How To Solve Rational Equations?


By Robert O

How to define rational equations?

Equations with one or more expressions are rational equations. Such equations may involve additions, subtractions, multiplications, and divisions. Rational expressions are ratios of two numbers, numerator and denominator, where denominator is never zero.

How do I solve rational equations?

Learning math is by doing practice through examples. So, we will be looking at how to solve rational equations using examples. Please take note that every example includes something new that you should learn about this topic. Your knowledge of simplifying algebraic fractions is very here.

Example 1:

What is the value of x in the equation



You can approach this problem in two ways. One is cross-multiplication, and two, multiplying both sides by a common denominator.


    \[\frac{2}{3}=\frac{x}{3} \equiv 6=3 x\]

    \[3 x=6\]


Using a common denominator:

    \[3 \times \frac{2}{3}=\frac{x}{3} \times 3\]


Example 2:

Solve for the value of x in

    \[\frac{x-3}{9}=\frac{4 x+12}{9}\]


The equation has 9 as a common denominator. We can cross-multiply or multiply both sides by this common denominator. But if you have such a problem with a common denominator, then we can simply drop those denominators and equate only the numerator.

    \[x-3=4 x+12\]

By moving like terms to one side:

    \[x-4 x=12+3\]

    \[-3 x=15\]


Example 3:

Find the value of x in

    \[\frac{2}{x}+\frac{1}{6}=\frac{3}{4 x}\]


Cross-multiplication does not work here since we have an addition operation on the left side of the equation. In this case, we first collect like terms on one side and reduce it to a single fraction.

    \[\frac{2}{x}-\frac{3}{4 x}=-\frac{1}{6}\]

    \[\frac{8-3}{4 x}=-\frac{1}{6}\]

    \[\frac{5}{4 x}=-\frac{1}{6}\]

We can now apply cross multiplication to solve the problem.

    \[\frac{5}{4 x}=-\frac{1}{6}\]

    \[4 x=-30\]


Example 4:

Find the value of x in



In this example, we should not rush to say that denominators are the same because they are not. We have 3 as a whole number on the left side. To proceed, multiply every term by the denominator, which is x+2.

    \[(x+2) \times \frac{1}{x+2}+3(x+2)=\frac{1}{x+2} \times(x+2)\]

By simplification:


    \[3 x+6=0\]


Example 5:

Find the value of x in

    \[\frac{x+4}{x^{2}+8 x+16}=\frac{1}{2 x+3}\]


We don’t have any like terms in this case. So, we proceed to factorize the quadratic expression at the bottom of the left-hand side fraction.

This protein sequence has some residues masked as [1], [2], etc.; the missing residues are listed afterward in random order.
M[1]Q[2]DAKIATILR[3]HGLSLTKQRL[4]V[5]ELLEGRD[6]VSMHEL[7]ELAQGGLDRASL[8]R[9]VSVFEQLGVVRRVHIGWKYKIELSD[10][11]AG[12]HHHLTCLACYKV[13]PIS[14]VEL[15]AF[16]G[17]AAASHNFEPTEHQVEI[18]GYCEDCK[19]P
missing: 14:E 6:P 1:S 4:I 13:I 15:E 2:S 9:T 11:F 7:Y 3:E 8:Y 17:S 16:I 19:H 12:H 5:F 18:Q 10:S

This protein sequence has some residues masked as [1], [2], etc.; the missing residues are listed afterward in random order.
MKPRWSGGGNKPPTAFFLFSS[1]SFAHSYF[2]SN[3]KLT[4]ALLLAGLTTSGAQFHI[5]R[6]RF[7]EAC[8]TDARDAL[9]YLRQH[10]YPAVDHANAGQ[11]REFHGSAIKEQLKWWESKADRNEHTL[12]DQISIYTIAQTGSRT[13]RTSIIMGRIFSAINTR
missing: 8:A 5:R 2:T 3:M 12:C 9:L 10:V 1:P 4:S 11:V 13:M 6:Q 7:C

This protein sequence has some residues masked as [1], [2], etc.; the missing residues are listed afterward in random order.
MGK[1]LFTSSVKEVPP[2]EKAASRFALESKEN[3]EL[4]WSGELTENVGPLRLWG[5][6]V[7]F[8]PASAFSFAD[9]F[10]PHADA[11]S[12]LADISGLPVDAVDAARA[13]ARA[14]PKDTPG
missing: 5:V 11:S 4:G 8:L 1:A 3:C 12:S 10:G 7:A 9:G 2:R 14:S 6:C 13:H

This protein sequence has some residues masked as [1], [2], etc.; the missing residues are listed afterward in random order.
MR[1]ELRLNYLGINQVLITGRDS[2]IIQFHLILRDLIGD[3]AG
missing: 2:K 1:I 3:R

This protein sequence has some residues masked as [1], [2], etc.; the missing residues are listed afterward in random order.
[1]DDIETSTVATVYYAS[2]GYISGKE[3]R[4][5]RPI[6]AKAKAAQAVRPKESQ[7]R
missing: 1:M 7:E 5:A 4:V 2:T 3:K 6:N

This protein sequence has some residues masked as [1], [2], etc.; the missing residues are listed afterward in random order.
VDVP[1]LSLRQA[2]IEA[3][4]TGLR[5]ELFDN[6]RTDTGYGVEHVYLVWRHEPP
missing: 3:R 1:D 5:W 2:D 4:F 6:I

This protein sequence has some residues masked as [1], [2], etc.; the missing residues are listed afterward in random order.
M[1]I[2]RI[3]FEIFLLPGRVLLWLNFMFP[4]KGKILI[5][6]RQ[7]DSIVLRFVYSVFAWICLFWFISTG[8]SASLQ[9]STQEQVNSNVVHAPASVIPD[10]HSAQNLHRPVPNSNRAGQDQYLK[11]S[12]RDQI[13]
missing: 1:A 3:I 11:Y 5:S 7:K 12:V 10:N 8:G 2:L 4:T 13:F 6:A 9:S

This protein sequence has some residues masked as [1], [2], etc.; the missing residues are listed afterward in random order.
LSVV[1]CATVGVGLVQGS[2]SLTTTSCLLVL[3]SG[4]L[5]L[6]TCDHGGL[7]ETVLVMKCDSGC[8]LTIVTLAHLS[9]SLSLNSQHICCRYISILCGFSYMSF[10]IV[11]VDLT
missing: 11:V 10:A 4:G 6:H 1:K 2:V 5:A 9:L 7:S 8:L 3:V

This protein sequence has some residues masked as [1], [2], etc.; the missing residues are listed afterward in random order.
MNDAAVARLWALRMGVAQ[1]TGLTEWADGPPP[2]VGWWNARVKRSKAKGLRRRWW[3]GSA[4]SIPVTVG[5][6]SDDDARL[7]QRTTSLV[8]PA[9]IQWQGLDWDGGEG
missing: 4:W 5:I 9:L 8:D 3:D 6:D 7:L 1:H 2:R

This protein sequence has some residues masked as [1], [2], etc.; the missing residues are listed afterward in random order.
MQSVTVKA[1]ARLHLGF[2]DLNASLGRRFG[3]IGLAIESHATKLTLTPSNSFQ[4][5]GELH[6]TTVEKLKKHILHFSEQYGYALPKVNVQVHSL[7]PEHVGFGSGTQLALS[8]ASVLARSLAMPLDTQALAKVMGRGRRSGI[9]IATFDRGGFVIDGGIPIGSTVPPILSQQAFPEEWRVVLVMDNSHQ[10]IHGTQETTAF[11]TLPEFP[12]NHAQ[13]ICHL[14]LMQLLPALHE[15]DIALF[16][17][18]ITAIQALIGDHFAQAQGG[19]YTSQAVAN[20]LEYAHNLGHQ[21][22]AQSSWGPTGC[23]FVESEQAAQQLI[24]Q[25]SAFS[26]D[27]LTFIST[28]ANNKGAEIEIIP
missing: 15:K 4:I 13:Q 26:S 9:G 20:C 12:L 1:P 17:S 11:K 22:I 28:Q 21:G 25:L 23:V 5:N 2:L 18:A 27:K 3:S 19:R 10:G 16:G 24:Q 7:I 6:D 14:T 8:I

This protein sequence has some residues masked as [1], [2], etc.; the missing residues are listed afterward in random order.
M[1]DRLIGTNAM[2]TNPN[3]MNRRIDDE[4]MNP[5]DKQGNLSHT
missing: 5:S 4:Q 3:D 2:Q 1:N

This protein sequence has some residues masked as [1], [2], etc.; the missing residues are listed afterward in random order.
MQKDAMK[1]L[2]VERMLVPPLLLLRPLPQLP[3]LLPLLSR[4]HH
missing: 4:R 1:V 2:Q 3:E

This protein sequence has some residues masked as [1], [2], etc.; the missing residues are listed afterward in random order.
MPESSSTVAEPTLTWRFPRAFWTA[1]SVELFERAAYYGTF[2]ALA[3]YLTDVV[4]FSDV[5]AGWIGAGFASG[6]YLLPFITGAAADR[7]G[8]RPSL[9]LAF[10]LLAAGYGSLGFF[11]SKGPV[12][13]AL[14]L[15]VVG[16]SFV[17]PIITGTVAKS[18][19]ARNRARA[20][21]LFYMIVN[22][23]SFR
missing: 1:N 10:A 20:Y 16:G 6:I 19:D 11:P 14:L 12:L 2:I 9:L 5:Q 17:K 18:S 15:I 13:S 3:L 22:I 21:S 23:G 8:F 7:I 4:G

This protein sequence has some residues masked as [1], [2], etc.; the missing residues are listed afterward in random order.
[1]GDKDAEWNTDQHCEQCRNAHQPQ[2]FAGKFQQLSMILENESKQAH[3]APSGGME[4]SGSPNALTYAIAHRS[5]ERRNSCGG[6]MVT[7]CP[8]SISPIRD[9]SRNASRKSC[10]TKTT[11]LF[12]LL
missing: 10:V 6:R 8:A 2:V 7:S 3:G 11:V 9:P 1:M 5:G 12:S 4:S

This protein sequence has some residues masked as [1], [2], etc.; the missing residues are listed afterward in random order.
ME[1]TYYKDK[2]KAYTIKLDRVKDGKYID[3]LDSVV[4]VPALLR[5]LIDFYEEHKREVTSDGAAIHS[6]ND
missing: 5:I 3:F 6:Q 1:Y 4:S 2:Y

\[\frac{x+4}{x^{2}+8 x+16}=\frac{1}{2 x+3}\]

    \[\frac{x+4}{(x+4)(x+4)}=\frac{1}{2 x+3}\]

    \[\frac{1}{x+4}=\frac{1}{2 x+3}\]


    \[2 x+3=x+4\]


Example 6:

What is x in



We can do cross-multiplication or multiply both sides of the equation by the LCM, which is


    \[(x-4)(x+4) \times \frac{x+1}{x+4}=\frac{x+1}{x-4} \times(x-4)(x+4)\]


    \[x^{2}+x-4 x-4=x^{2}+x+4 x+4\]

The term


on both sides cancels out. By grouping like terms:

    \[-3 x=8\]


Example 7:

Find all the values of x in the equation:

    \[\frac{2}{x^{2}-2 x}=\frac{1}{x-2}-\frac{2}{x^{2}}\]


The first step is to factor our x for the denominator of the fraction on the left side of the equation.


Next, we multiply every term with this x.


The LCM of the denominators is x(x-2). We use it to remove the numerator by multiplying every term by it.

    \[x(x-2) \frac{3}{x-2}=x(x-2) \frac{x}{x-2}-\frac{2}{x} \times x(x-2)\]

    \[3 x=x^{2}-2 x+4\]

Realize that this results in a quadratic equation. Rearrange it in the form of

    \[a x^{2}+b x+c=0\]

    \[x^{2}-5 x+4=0\]

Using any method of your choice, solve for x in the above equation. Using quadratic formula to solve for x:

    \[x=\frac{-b \pm \sqrt{b^{2}-4 a c}}{2 a}\]

    \[x=\frac{5 \pm \sqrt{25-16}}{2}=\frac{5 \pm 3}{2}\]

    \[x=1 { or } 4\]


You can solve any rational equation if you use the right steps and apply your knowledge of other topics. Be keen to manipulate the letters. But with regular practice, you can always get it right.

About the Author

This lesson was prepared by Robert O. He holds a Bachelor of Engineering (B.Eng.) degree in Electrical and electronics engineering. He is a career teacher and headed the department of languages and assumed various leadership roles. He writes for Full Potential Learning Academy.